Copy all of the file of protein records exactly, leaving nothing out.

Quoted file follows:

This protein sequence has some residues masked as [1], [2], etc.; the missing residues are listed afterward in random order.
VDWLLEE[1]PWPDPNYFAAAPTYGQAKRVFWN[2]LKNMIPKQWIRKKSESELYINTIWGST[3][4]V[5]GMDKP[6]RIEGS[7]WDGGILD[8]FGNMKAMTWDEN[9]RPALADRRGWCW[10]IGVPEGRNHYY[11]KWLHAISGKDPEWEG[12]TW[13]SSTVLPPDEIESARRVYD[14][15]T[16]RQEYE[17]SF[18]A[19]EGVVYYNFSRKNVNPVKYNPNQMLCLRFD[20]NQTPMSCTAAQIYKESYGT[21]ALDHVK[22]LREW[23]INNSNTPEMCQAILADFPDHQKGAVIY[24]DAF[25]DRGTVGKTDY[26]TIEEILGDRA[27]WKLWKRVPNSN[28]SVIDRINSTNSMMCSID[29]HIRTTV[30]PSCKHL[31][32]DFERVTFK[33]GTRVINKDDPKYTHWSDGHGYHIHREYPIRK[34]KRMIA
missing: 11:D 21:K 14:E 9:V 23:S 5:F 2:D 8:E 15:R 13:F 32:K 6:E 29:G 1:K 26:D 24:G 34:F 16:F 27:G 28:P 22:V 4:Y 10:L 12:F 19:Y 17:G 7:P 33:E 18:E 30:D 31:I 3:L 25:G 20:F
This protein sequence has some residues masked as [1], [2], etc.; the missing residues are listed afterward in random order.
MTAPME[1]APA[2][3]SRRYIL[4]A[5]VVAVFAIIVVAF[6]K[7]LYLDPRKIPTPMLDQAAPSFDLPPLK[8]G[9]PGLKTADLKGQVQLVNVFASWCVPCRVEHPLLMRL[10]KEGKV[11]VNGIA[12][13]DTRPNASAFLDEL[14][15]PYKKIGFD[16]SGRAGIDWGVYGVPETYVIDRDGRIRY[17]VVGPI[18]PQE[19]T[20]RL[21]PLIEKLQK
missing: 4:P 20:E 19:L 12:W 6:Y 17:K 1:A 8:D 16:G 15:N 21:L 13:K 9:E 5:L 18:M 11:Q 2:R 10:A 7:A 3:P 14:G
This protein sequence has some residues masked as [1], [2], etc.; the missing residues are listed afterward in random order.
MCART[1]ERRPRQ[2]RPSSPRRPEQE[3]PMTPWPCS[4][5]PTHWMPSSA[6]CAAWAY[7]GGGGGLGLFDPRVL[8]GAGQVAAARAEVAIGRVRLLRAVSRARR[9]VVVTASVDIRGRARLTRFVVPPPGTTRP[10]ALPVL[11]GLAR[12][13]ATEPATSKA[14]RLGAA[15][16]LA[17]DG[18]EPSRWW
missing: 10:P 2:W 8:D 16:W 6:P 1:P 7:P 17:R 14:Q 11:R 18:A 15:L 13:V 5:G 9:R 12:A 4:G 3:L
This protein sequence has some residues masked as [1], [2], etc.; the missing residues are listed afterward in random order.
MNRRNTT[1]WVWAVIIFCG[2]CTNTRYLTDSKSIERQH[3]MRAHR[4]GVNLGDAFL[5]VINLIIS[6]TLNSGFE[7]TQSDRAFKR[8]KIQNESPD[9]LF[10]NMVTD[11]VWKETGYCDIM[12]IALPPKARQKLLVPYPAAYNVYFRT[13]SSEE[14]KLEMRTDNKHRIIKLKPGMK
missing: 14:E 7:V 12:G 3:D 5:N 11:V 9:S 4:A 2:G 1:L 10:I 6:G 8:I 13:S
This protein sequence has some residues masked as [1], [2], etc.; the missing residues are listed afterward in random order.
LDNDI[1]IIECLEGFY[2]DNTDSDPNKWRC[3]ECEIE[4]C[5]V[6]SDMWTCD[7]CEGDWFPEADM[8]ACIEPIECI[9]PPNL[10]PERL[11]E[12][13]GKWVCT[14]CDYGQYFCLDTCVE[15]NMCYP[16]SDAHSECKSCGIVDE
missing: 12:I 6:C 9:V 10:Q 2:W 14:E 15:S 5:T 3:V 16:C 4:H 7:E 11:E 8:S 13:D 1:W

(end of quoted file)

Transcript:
This protein sequence has some residues masked as [1], [2], etc.; the missing residues are listed afterward in random order.
VDWLLEE[1]PWPDPNYFAAAPTYGQAKRVFWN[2]LKNMIPKQWIRKKSESELYINTIWGST[3][4]V[5]GMDKP[6]RIEGS[7]WDGGILD[8]FGNMKAMTWDEN[9]RPALADRRGWCW[10]IGVPEGRNHYY[11]KWLHAISGKDPEWEG[12]TW[13]SSTVLPPDEIESARRVYD[14][15]T[16]RQEYE[17]SF[18]A[19]EGVVYYNFSRKNVNPVKYNPNQMLCLRFD[20]NQTPMSCTAAQIYKESYGT[21]ALDHVK[22]LREW[23]INNSNTPEMCQAILADFPDHQKGAVIY[24]DAF[25]DRGTVGKTDY[26]TIEEILGDRA[27]WKLWKRVPNSN[28]SVIDRINSTNSMMCSID[29]HIRTTV[30]PSCKHL[31][32]DFERVTFK[33]GTRVINKDDPKYTHWSDGHGYHIHREYPIRK[34]KRMIA
missing: 11:D 21:K 14:E 9:V 23:S 5:F 2:D 8:E 15:R 13:F 32:K 6:E 29:G 1:K 26:D 24:G 34:F 16:F 27:G 28:P 22:V 4:Y 10:L 12:F 19:Y 17:G 7:P 33:E 18:E 30:D 31:I 3:L 25:G 20:F
This protein sequence has some residues masked as [1], [2], etc.; the missing residues are listed afterward in random order.
MTAPME[1]APA[2][3]SRRYIL[4]A[5]VVAVFAIIVVAF[6]K[7]LYLDPRKIPTPMLDQAAPSFDLPPLK[8]G[9]PGLKTADLKGQVQLVNVFASWCVPCRVEHPLLMRL[10]KEGKV[11]VNGIA[12][13]DTRPNASAFLDEL[14][15]PYKKIGFD[16]SGRAGIDWGVYGVPETYVIDRDGRIRY[17]VVGPI[18]PQE[19]T[20]RL[21]PLIEKLQK
missing: 4:P 20:E 19:L 12:W 6:Y 17:K 1:A 8:D 16:G 15:N 21:L 13:K 9:E 5:L 18:M 11:Q 2:R 10:A 7:A 3:P 14:G
This protein sequence has some residues masked as [1], [2], etc.; the missing residues are listed afterward in random order.
MCART[1]ERRPRQ[2]RPSSPRRPEQE[3]PMTPWPCS[4][5]PTHWMPSSA[6]CAAWAY[7]GGGGGLGLFDPRVL[8]GAGQVAAARAEVAIGRVRLLRAVSRARR[9]VVVTASVDIRGRARLTRFVVPPPGTTRP[10]ALPVL[11]GLAR[12][13]ATEPATSKA[14]RLGAA[15][16]LA[17]DG[18]EPSRWW
missing: 10:P 2:W 8:D 16:W 6:P 1:P 7:P 17:R 14:Q 11:R 18:A 15:L 13:V 5:G 9:R 12:A 4:G 3:L
This protein sequence has some residues masked as [1], [2], etc.; the missing residues are listed afterward in random order.
MNRRNTT[1]WVWAVIIFCG[2]CTNTRYLTDSKSIERQH[3]MRAHR[4]GVNLGDAFL[5]VINLIIS[6]TLNSGFE[7]TQSDRAFKR[8]KIQNESPD[9]LF[10]NMVTD[11]VWKETGYCDIM[12]IALPPKARQKLLVPYPAAYNVYFRT[13]SSEE[14]KLEMRTDNKHRIIKLKPGMK
missing: 14:E 7:V 12:G 3:D 5:N 11:V 9:S 4:A 2:G 1:L 10:I 6:G 8:I 13:S
This protein sequence has some residues masked as [1], [2], etc.; the missing residues are listed afterward in random order.
LDNDI[1]IIECLEGFY[2]DNTDSDPNKWRC[3]ECEIE[4]C[5]V[6]SDMWTCD[7]CEGDWFPEADM[8]ACIEPIECI[9]PPNL[10]PERL[11]E[12][13]GKWVCT[14]CDYGQYFCLDTCVE[15]NMCYP[16]SDAHSECKSCGIVDE
missing: 12:I 6:C 9:V 10:Q 2:W 14:E 15:S 5:T 3:V 16:C 4:H 7:E 11:E 8:S 13:D 1:W